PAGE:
Back when videogames were still largely a collection of bleeps, bloops and huge blocky sprites that I could only experience in the local arcade and my main forms of childhood distraction were fantasy books and Rated PG movies, two Hollywood flicks, The Beastmaster (1982) and Ladyhawke (1985) both sparked and kindled within me a long-burning interest in falcons. Not the art or reality of falconry mind you, as I then lived in constant fear of being bitten, scratched, or scarred by animals. I just thought the idea of owning a falcon was badass. I did a school project featuring the Peregrine Falcon for my Environmental Studies class in junior high. I even wrote a fantasy novel (still unpublished) starring a warrior who had a trained falcon as his loyal companion. But now, as a child who has learned to put away all childish things but videogames and become a man-child, I realize that those classic movies were selling me short on the experience the entire time. BEING the falcon, or riding on top of a giant one with a big-ass lighting gun, as you can in Wired Productions’ new game The Falconeer, is far more badass.
Apart from its soundtrack, The Falconeer is a solo labour of love by developer and Director Tomas Sala. Just looking at screenshots or watching it in fluid motion make it almost impossible to believe that this gorgeous open-world third-person air combat game was indeed developed by one man, but it is certainly the case. Dripping with lore, the game is set in a fantastical Game of Thrones-like realm called “The Great Ursee” where island factions battle for survival and prosperity through intrigue, betrayal, and open war. Fighting under several different banners including their own causes, Falconeers are an ancient order of warriors that ride atop giant warbirds, and the player is tasked with reliving their stories by playing the “memories” of Falconeers that have long since fallen. Campaign missions are largely of the “seek and destroy” variety, complete with Ace Combat-styled pre-mission briefings, but additional bounties, fetch quests, challenges and the like can also be accessed from any faction-friendly island hub your warbird is perched at.
One of the most crucial things that The Falconeer gets right is the exhilarating feeling of flight when piloting one’s warbird. Much like real-life birds, the giant falcons of Ursee utilize air currents to maintain flight, a concept which is represented in the game via simple yet fun-to-perform mechanics. Diving builds up falcon energy and speed, while ascending drains falcon energy and slows the warbird as it rises. How quickly the player can increase or decrease energy and speed is directly dependent on the swiftness of the player’s decent or ascent, respectfully. Therefore, a sharp decline or dive results in a swift build-up of energy and momentum, a steep ascent quickly drains energy and momentum, while smooth and gradual changes in either direction will impact the energy meter far less dramatically and conserve resources. Thermal updrafts (which appear as small, circular cyclones of on the water’s surface) act as the wind-equivalent of springboards, catapulting one’s falcon high into the air when the player flies over them as well as filling the energy meter. In turn, falcon energy is required to perform evasive barrel- rolls or dashes (i.e. boosts of speed), both of which are critical to survival in combat as well as traversal and the successful completion of challenges across the skies of Ursee in general. The result is a basic flight system that encourages players not just to fly but also inhabit the behaviours of a winged creature, managing altitude and momentum in order to decisively swoop in on desired targets, while also availing themselves of the aforementioned updrafts whenever possible to quickly return to a tactical position of strength at no cost to their falcon’s energy. Outside of combat, the gentle dance of diving, rising, falling and gliding as a falcon makes for a very chill experience.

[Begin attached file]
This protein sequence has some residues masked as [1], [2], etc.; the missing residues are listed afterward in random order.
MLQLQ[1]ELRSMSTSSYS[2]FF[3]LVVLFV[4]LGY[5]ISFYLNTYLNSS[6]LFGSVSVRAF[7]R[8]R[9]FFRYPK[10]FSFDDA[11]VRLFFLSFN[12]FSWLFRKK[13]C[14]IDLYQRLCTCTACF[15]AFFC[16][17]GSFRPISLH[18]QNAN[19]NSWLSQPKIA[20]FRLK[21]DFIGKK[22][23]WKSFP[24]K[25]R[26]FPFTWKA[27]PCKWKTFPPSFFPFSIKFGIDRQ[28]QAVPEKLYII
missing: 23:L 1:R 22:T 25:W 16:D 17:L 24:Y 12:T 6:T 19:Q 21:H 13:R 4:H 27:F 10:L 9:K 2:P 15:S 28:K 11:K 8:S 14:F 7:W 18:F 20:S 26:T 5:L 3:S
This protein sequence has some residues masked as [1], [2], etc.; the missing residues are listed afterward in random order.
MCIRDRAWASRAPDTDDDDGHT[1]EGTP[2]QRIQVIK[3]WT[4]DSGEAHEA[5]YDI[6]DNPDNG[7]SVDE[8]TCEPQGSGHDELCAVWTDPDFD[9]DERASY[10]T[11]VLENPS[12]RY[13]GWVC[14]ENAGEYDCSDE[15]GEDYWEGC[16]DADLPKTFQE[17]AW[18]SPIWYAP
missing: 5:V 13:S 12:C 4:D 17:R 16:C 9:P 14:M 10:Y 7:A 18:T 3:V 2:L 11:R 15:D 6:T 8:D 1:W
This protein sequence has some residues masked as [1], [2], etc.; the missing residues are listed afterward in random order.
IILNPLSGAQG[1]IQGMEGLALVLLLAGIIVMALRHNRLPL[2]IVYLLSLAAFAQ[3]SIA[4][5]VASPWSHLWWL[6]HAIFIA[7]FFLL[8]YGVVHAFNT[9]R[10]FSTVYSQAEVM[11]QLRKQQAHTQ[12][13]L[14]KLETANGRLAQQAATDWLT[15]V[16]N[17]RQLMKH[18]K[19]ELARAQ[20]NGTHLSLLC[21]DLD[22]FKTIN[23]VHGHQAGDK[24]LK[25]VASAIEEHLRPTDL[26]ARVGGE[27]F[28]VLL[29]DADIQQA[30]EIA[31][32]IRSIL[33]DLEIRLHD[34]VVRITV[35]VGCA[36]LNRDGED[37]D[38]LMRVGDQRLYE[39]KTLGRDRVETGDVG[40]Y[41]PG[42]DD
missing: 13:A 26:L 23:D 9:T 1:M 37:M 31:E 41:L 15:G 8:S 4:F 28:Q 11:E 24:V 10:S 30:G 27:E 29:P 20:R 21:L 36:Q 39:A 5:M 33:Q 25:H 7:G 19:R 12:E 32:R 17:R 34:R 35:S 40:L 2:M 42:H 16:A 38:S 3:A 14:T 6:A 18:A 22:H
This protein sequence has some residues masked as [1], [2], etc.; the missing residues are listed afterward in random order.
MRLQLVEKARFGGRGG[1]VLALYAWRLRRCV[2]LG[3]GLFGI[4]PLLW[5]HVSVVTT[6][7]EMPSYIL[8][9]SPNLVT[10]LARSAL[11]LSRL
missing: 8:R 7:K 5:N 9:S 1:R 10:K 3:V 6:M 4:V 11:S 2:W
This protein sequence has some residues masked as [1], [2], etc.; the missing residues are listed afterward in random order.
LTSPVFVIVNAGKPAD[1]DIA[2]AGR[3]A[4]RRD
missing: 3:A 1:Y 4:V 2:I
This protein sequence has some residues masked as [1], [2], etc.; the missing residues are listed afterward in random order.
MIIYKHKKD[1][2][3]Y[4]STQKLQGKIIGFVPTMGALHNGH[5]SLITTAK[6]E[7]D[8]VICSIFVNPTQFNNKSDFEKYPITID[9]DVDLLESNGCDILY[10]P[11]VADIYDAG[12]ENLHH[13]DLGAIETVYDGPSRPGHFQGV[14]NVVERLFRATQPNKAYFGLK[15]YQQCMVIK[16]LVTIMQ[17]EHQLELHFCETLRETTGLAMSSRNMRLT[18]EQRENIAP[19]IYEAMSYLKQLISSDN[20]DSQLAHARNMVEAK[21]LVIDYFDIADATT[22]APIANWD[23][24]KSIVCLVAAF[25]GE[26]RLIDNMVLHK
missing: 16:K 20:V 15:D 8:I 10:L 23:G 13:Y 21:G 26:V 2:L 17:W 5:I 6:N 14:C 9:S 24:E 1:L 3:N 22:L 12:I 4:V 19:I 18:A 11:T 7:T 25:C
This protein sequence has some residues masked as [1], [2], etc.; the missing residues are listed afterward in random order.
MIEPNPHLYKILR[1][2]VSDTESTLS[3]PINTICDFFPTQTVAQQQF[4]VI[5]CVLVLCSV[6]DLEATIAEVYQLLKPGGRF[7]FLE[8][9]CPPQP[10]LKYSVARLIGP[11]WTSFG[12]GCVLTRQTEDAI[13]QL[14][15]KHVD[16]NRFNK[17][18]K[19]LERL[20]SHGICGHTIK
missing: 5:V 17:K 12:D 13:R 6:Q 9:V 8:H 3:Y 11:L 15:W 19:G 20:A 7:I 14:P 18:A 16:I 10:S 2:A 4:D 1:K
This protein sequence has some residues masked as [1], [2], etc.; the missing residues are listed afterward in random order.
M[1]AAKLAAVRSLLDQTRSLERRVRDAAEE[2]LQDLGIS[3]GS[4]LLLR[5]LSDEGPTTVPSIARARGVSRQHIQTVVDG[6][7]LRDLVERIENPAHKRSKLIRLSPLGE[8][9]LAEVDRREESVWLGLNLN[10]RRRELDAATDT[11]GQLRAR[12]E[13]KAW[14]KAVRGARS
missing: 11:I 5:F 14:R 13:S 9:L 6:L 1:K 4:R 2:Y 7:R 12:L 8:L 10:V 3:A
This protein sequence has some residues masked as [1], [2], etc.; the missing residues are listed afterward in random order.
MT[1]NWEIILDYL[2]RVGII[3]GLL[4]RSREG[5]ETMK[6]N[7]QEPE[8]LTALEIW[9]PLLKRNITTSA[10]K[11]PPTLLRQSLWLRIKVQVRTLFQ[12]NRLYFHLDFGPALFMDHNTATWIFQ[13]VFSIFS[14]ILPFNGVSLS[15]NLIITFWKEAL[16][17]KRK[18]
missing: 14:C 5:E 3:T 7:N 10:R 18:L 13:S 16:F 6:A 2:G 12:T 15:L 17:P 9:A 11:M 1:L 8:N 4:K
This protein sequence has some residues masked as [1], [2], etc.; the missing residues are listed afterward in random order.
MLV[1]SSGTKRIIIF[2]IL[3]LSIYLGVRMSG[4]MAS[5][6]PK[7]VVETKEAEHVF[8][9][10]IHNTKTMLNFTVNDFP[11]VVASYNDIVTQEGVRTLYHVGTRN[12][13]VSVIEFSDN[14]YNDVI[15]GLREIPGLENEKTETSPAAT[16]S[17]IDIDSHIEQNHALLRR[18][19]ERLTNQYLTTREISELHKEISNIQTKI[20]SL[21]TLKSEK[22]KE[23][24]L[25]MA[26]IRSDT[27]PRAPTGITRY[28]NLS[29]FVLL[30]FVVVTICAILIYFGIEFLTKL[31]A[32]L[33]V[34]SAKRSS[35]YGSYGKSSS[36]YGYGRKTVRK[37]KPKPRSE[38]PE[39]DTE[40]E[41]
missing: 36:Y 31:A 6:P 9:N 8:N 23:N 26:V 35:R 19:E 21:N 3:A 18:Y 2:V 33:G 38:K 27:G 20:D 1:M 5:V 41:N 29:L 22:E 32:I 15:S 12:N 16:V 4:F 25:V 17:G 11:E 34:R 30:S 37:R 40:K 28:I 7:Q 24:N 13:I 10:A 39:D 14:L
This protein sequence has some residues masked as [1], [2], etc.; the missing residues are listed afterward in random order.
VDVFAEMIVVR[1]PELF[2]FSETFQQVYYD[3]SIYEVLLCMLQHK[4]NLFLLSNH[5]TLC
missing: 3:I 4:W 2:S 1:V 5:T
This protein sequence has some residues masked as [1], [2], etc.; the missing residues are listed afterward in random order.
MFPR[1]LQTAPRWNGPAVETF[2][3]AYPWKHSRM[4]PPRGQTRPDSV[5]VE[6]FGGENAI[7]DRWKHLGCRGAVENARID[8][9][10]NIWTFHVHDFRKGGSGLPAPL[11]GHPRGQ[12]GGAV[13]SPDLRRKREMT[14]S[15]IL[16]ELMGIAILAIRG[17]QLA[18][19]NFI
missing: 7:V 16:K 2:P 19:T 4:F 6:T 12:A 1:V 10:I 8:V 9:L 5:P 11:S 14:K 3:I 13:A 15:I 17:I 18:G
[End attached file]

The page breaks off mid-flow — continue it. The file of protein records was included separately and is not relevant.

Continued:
During combat however, things rachet up a few notches as the weapon system adds a whole new layer to the proceedings. All warbirds in The Falconeer come outfitted with a mounted rifle and “ammo pots” which are charged by various forms of lighting energy, which are replenished by the naturally occurring storms scattered across Ursee’s turbulent skies. Weapon energy does not automatically regenerate however; the player needs to approach lighting nodes within storm clouds to recharge their ammo, which may require them to inconveniently dip out of a battle to recharge and risk turning their back on multiple enemies. Worse yet, ammo pots that receive too much charge can overheat and affect firing rate, and a falcon’s health can quickly be decimated by too many direct hits at once or even one lone yet deadly explosion. Thankfully, various purchasable upgrades ranging from trinkets that boost health, energy and weapon cooldowns to mutators that enhance key parameters of one’s falcon can be found among the wares of Ursee merchants who can be unlocked through location discovery, campaign progression and/or the purchase of permits that enable trade with that faction. While there are definitely some issues to be raised regarding the scarcity of checkpoints, I found air combat in The Falconeer to be rather exciting overall, especially during larger battles where I not only had to lead targets and switch between multiple flying opponents but also execute “bombing runs” where I would pluck a floating mine out of the waters, fly high above an enemy airship or sea target and then drop that mine onto the target for massive explosive damage. This is all while being shot at by enemies on land, sea, and air at once mind you, and it’s all quite thrilling really, except when you die that is.